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Required Reading, Michael Lind's "The Cost of Free Trade"
Every once in a while, we read an article or a commentary that we believe should be called to everyone’s attention. If you want to know why the U.S. went from being the world’s leading creditor to leading debtor in three decades, we are unable to recommend anything better that Michael Lind’s superb article in The American Prospect on December 1, 2011(www.prospect.org/article/cost-free-trade) entitled The Cost of Free Trade. Mr. Lind is policy director of the Economic Growth Program at the New America Foundation. He describes the politics of free trade and protectionism from the founding of the republic, how politicians in both the Democratic and Republican parties not only allowed but encouraged the deindustrialization of the U.S., and how all the presidents since WWII, Republican and Democrat, sacrificed American industry and American workers to achieve international political objectives and continue to do so to this day.
Every citizen should be aware of this history. But knowing how it all came about and developing policies to correct the situation requires more than one article. We disagree with the policies the author recommends. We believe we have proposed on this site the correct policies to balance our trade and restore our manufacturing sector. But his assessment of how and why we became the world’s leading debtor and how much it cost us is a pre-requisite for doing anything about it.
Lind argues that our international trade policies need to be reversed “both in general and in particular toward China.” We would include Japan and Germany as well. “Over the past two decades, leading U.S. manufacturers, both the venerable (like General Electric) and the new (like Apple), have offshored millions of jobs—by one recent estimate, 2.9 million—to China to take advantage of the cheap labor, generous state subsidies, and low currency valuation that are linchpins of China’s mercantilist development strategy.” In our view, China has been implementing a number of mercantilist (promoting exports and discouraging imports) policies in addition to those mentioned.
America in Lind’s view “could have preserved and promoted key industries and supply networks by creating favorable credit policies, tax incentives, local content rules, and tariffs to punish currency manipulation from countries like China.” We oppose mercantilist practices and we see no reason to imitate our adversaries. We have invented a simple mechanism, a variable single-country tariff that we call the “scaled tariff” whose rate falls as trade becomes balanced and rises as the trade deficit worsens. (See our article in the Journal of International Law and Trade Policy, Nov., 2011).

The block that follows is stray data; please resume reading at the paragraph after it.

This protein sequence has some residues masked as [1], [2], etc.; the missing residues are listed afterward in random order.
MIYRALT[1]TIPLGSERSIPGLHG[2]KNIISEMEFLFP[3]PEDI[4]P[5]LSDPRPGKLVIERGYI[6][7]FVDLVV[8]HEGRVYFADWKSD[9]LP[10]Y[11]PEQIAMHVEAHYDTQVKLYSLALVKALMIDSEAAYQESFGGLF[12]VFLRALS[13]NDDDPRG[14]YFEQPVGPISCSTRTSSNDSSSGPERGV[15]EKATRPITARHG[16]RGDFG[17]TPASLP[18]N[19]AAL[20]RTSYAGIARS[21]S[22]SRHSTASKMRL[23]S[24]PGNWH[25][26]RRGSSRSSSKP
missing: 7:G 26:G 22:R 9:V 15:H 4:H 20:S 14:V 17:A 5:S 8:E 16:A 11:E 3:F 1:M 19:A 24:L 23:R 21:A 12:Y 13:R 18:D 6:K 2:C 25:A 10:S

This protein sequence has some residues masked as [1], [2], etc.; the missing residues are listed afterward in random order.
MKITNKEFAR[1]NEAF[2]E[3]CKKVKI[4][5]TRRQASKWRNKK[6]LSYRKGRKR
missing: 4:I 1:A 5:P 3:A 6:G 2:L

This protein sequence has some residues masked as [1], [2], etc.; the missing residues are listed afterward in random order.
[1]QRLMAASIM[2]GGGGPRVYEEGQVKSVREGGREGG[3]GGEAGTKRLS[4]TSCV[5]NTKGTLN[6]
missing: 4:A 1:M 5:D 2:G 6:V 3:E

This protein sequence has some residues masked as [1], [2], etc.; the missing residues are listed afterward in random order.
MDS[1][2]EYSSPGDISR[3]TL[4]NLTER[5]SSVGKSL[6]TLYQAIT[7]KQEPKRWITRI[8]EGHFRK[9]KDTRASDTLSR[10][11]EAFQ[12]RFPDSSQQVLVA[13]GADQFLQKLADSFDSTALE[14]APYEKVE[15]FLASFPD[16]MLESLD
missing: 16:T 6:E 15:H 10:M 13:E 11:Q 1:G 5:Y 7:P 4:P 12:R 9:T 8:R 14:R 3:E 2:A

Lind and many economists believe the Chinese yuan is undervalued. What is its correct value? Is the Japanese yen and the German euro undervalued? We have chronic trade deficits with both. We believe it is not necessary to force China to revalue the yuan when we have an easy legal way to revalue the yuan, the scaled tariff, a single country variable tariff. We believe we should apply the scaled tariff not only to goods coming from China but goods coming from Japan, Germany, and OPEC countries with whom we have chronic trade deficits.
In spite of the alleged undervaluation of the yuan, some countries have a favorable trade balance with China. They do not need a revaluation of the yuan. Because we have a trade deficit with China, we want to force all countries to change the value of their currencies vis-à-vis the yuan. Those who have a chronic trade deficit with China can employ the scaled tariff as we suggest that we do. It is a mechanism available to every country under the rules of international trade in our opinion.
While manufacturing as a share of employment declined in all nations, it declined least in countries with export trade surpluses like Germany (19 percent in 2008) and most in countries running large merchandise trade deficits like the U.S. (9.5 percent in 2008). He observes:
Pres. Obama, meeting with nations on both sides of the Pacific still makes that claim as he did when he signed the free trade agreements recently with Korea, Panama, and Colombia. As Lind writes, “The belief that greater liberalization of trade and investment must invariably benefit the American economy in the long run, no matter its short-term costs in terms of crippled industries and lost jobs, has become an article of faith for America’s bipartisan establishment for more than 50 years.” And, we would add, it could not be more wrong.
Lind writes, “In 2008, candidate Barack Obama, campaigning in Ohio, vowed: “I voted against CAFTA [the Central American Free Trade Agreement], never supported NAFTA [the North American Free Trade Agreement], and will not support NAFTA–style trade agreements in the future.’” The recent trade deals with South Korea, Colombia, and Panama are difficult to distinguish from CAFTA and NAFTA . Moreover, the Obama administration is pushing for a trans-Pacific trade agreement with countries on both sides of the Pacific.